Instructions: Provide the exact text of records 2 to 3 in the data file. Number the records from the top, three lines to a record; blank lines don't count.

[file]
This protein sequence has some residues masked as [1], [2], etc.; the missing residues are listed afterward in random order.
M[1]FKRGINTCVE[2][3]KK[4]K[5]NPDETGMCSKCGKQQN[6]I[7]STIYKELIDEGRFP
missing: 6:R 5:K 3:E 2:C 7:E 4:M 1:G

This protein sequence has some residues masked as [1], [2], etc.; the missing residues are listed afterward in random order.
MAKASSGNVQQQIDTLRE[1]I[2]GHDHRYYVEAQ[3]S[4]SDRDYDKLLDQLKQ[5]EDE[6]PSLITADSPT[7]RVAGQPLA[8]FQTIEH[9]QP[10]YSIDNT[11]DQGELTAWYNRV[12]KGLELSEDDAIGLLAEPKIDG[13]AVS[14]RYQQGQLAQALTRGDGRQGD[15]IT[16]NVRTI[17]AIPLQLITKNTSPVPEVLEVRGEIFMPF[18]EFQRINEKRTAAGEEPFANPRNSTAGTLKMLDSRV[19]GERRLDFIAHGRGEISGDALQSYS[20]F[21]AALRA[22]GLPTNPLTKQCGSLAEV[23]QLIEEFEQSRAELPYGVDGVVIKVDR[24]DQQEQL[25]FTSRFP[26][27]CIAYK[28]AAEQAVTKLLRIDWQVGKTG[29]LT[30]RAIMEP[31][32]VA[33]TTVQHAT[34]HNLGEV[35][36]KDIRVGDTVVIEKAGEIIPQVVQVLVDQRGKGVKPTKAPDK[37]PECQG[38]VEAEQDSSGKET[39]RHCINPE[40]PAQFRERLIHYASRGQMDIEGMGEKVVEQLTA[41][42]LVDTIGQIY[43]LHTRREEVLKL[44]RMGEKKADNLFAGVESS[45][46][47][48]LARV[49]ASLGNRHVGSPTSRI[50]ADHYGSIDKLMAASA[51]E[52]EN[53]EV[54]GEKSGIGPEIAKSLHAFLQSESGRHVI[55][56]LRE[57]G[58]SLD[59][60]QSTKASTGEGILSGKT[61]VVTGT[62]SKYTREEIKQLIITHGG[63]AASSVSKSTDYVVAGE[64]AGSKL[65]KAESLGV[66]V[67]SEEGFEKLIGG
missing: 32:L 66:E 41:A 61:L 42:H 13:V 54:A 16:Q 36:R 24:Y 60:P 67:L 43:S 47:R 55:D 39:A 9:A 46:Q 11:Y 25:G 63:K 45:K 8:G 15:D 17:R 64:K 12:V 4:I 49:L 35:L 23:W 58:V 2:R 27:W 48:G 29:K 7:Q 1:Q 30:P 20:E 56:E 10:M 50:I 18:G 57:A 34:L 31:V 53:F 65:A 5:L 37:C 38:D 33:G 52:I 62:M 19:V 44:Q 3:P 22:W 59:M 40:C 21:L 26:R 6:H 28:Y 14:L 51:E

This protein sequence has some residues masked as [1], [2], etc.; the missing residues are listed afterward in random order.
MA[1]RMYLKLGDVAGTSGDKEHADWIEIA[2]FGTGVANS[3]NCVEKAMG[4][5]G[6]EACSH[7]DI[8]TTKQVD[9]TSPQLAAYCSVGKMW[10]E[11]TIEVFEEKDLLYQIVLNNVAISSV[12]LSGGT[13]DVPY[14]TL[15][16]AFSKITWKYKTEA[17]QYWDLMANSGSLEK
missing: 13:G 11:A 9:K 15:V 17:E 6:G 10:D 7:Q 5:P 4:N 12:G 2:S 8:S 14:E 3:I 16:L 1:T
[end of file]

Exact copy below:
This protein sequence has some residues masked as [1], [2], etc.; the missing residues are listed afterward in random order.
MAKASSGNVQQQIDTLRE[1]I[2]GHDHRYYVEAQ[3]S[4]SDRDYDKLLDQLKQ[5]EDE[6]PSLITADSPT[7]RVAGQPLA[8]FQTIEH[9]QP[10]YSIDNT[11]DQGELTAWYNRV[12]KGLELSEDDAIGLLAEPKIDG[13]AVS[14]RYQQGQLAQALTRGDGRQGD[15]IT[16]NVRTI[17]AIPLQLITKNTSPVPEVLEVRGEIFMPF[18]EFQRINEKRTAAGEEPFANPRNSTAGTLKMLDSRV[19]GERRLDFIAHGRGEISGDALQSYS[20]F[21]AALRA[22]GLPTNPLTKQCGSLAEV[23]QLIEEFEQSRAELPYGVDGVVIKVDR[24]DQQEQL[25]FTSRFP[26][27]CIAYK[28]AAEQAVTKLLRIDWQVGKTG[29]LT[30]RAIMEP[31][32]VA[33]TTVQHAT[34]HNLGEV[35][36]KDIRVGDTVVIEKAGEIIPQVVQVLVDQRGKGVKPTKAPDK[37]PECQG[38]VEAEQDSSGKET[39]RHCINPE[40]PAQFRERLIHYASRGQMDIEGMGEKVVEQLTA[41][42]LVDTIGQIY[43]LHTRREEVLKL[44]RMGEKKADNLFAGVESS[45][46][47][48]LARV[49]ASLGNRHVGSPTSRI[50]ADHYGSIDKLMAASA[51]E[52]EN[53]EV[54]GEKSGIGPEIAKSLHAFLQSESGRHVI[55][56]LRE[57]G[58]SLD[59][60]QSTKASTGEGILSGKT[61]VVTGT[62]SKYTREEIKQLIITHGG[63]AASSVSKSTDYVVAGE[64]AGSKL[65]KAESLGV[66]V[67]SEEGFEKLIGG
missing: 32:L 66:E 41:A 61:L 42:H 13:V 54:A 16:Q 36:R 24:Y 60:P 67:L 43:S 47:R 55:D 39:A 9:A 46:Q 11:Y 25:G 63:K 45:K 8:G 15:D 17:R 64:K 12:V 4:I 49:L 35:L 23:W 58:V 2:R 27:W 48:G 29:K 7:Q 1:Q 30:P 20:E 56:E 10:M 50:I 18:G 57:A 34:L 31:V 53:F 65:A 5:L 37:C 38:D 33:G 52:I 62:M 19:V 44:Q 3:P 22:W 59:M 40:C 21:L 26:R 6:H 28:Y 14:L 51:E

This protein sequence has some residues masked as [1], [2], etc.; the missing residues are listed afterward in random order.
MA[1]RMYLKLGDVAGTSGDKEHADWIEIA[2]FGTGVANS[3]NCVEKAMG[4][5]G[6]EACSH[7]DI[8]TTKQVD[9]TSPQLAAYCSVGKMW[10]E[11]TIEVFEEKDLLYQIVLNNVAISSV[12]LSGGT[13]DVPY[14]TL[15][16]AFSKITWKYKTEA[17]QYWDLMANSGSLEK
missing: 13:G 11:A 9:K 15:V 17:E 6:G 10:D 7:Q 5:P 4:N 12:G 2:S 8:S 14:E 3:I 16:L 1:T